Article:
AR motored up the Mersey River. I could see the Spirit of Tasmania ferry at the wharf along with two other commercial ships that were docked. The ferries have been used for regular transport across Bass Strait between Tasmania and Victoria. The shipping company’s twin ships depart from both ports at 7.30pm and arrive the following morning at 6.00am. During peak season (around Jan, Fed & March), they also operate day sailings departing from each port at 9.00am and arriving the same day at 6.00pm.
Our destination was the Mersey River Yacht Club; we had lined it up with the Commodore, to be able to tie up on their jetty for the night and as Murphy’s Law will always have it, there was another boat on the jetty. MrJ brought AR alongside the pontoon on the end of the boat ramp jetty till we could sus the situation out. At the very same time our friends from Devonport, Cabba and Anne had arrive to greet us in. With the help of Steve off Rhapsody (the boat on the jetty) MrJ managed to backed AR onto the YC and then we were able to greet our old fried while making new friend on Rhapsody (Steve and Karen).
 Mersey River Yacht Club - Investigations revealed that the first regatta held at Sayer's Point, where the original Club House stood was in 1877. It was not certain whether a club-house was actually built at that time, but it is certain regattas and other yachting events were held then. A Yacht or Aquatic Club was inaugurated in September, 1893. The inaugural meeting of the Mersey Yacht Club, as we know it today, was held at Curwen's Salon in Rooke Street, Devonport on 12th November 1923 and the first open day was held that December. Our mate Nigel, crew on Banyandah, the boat that we had sailed part of the west coast of OZ with and cut across Bass Strait with; his dad, Morrie Cropp was the Commodore of the Mersey River YC in 1972.
That afternoon we were whipped away by Cabba and Anne to spend a lovely time on their back veranda after the pleasure of a hot shower and I was able to do some washing. Good to have great friends!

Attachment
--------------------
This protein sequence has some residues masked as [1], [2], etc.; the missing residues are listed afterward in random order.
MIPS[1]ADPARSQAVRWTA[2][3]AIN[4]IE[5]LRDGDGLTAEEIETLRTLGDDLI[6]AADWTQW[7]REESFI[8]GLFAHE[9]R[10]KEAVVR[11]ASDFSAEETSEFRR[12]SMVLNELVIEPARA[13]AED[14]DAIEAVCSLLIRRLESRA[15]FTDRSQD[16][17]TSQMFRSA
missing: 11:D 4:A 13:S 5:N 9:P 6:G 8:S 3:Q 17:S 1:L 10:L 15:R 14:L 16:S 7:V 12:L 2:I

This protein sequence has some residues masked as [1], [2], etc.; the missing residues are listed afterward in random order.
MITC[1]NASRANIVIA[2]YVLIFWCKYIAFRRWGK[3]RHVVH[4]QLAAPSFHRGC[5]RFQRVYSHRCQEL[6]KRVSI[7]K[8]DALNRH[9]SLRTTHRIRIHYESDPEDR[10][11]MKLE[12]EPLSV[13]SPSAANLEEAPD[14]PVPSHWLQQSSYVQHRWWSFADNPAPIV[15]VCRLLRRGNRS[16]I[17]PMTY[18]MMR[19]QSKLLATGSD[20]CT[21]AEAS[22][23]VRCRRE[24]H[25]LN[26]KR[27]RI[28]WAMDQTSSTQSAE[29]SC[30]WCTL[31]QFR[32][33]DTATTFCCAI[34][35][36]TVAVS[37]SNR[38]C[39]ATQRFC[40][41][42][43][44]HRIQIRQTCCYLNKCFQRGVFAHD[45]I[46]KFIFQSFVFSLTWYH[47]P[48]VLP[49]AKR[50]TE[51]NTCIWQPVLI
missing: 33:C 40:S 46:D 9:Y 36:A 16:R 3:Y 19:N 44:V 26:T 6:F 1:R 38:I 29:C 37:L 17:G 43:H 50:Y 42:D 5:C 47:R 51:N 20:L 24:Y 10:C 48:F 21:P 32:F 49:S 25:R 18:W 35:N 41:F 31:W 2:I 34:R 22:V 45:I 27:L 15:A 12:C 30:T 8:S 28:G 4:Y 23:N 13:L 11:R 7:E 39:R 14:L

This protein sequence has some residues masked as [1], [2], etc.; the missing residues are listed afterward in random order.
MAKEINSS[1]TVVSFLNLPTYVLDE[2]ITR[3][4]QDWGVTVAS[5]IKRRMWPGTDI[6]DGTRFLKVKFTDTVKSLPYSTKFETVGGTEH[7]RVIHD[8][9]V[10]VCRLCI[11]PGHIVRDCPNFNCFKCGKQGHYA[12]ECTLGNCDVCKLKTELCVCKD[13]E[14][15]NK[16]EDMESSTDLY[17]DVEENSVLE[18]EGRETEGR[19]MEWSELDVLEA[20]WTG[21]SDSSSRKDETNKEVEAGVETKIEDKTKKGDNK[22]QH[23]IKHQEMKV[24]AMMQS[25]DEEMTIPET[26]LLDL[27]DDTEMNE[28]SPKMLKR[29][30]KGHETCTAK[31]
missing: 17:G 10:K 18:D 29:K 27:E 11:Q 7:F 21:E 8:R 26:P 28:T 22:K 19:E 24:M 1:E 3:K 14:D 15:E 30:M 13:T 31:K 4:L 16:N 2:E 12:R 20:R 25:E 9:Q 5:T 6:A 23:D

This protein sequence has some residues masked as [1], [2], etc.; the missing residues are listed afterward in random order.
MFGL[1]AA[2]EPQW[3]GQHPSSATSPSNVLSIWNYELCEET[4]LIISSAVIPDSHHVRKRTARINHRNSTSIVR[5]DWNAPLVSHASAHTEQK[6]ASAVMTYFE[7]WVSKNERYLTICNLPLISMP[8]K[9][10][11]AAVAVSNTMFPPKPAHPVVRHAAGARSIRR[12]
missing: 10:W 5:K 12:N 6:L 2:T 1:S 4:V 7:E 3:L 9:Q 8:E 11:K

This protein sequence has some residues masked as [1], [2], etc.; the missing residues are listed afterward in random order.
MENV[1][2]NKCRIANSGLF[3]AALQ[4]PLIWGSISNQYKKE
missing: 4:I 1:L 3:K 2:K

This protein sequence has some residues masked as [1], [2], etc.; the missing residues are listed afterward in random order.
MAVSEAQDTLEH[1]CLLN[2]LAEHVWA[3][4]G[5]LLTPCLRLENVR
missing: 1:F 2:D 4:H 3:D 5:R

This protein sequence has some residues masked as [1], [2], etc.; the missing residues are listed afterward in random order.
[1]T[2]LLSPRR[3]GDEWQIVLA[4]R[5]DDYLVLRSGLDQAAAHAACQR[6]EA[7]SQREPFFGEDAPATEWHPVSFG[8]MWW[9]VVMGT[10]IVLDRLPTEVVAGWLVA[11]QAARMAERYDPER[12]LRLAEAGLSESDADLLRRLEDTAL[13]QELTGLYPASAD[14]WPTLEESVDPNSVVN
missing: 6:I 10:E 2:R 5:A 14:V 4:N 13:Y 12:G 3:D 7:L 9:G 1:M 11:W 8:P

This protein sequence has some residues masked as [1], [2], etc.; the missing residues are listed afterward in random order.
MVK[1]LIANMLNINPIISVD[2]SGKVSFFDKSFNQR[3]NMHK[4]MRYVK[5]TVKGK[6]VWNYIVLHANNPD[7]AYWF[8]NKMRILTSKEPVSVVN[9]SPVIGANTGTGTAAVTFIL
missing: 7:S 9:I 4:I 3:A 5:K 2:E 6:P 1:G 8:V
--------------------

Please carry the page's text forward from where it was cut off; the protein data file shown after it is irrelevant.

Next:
Devonport's night skyline reflecting on the Mersey River
That evening it was to be with more friends (the Banyandah mob – Glen, Anne and Nigel) again; dinning at the nearby Argosy Motor Inn Bistro (nice meals and friendly service). The friendship that sprouted on the faraway wild western coast had grown and ripened into a closeness that felt like family. I hope this will not be the last that we will see of the Banyandah mob.

Saturday, 25 January 2014

Tis the Season in Tasmania

Tis the Season in Tasmania - December 2013
Morning on the marina
The life is slow and the days are cold in my new home at the Tamar Marina at Beauty Point.

Beauty Point is a small town on the Tamar River that is the home to the Tamar Yacht Club Marina, a major yachting hub, and two major tourist attractions, Sea Horse World and Platypus House. As much as I would love to see these wonderful creatures in the wild, I don’t think I will. To visit Sea Horse World and Platypus House gave me a unique chance to see these creatures in the flesh.

Western Australian Seahorse

Weedy Seadragon

Beaconsfield is my nearest town for supplies and fuel.
The Beaconsfield area was first settled in 1804. By the 1870s the town was a major producer of gold, the old Grubb Mine. The active mine finally closed its door in early 2012.
The remnant building of the old Grubb Mine
and the newer mine shaft
are now part of the famous Beaconsfield Mining Museum.
I visited the Beaconsfield Mine Museum. This was well worth the visit, lots of great information on mining and great interactive displays. Also there were some wonderful exhibits on early Australiana.
In April 2006 at Beaconsfield, Tasmania, a mine accident killed one man and trapped two more underground for days.  Five days later their colleagues found a way to get the two miners out safely. The miners were trapped over half a mile, almost a kilometre underground (925 metres). It was two weeks (or 321 hours) after the mine collapse that the two miners walked free and put their name tags onto “safe”. The mine disaster is handled with great sensitivity and this gives a good idea of this little town and the banding together of the community around this event. The day the two miners were rescued was the funeral of their colleague who had not survived the initial rock fall.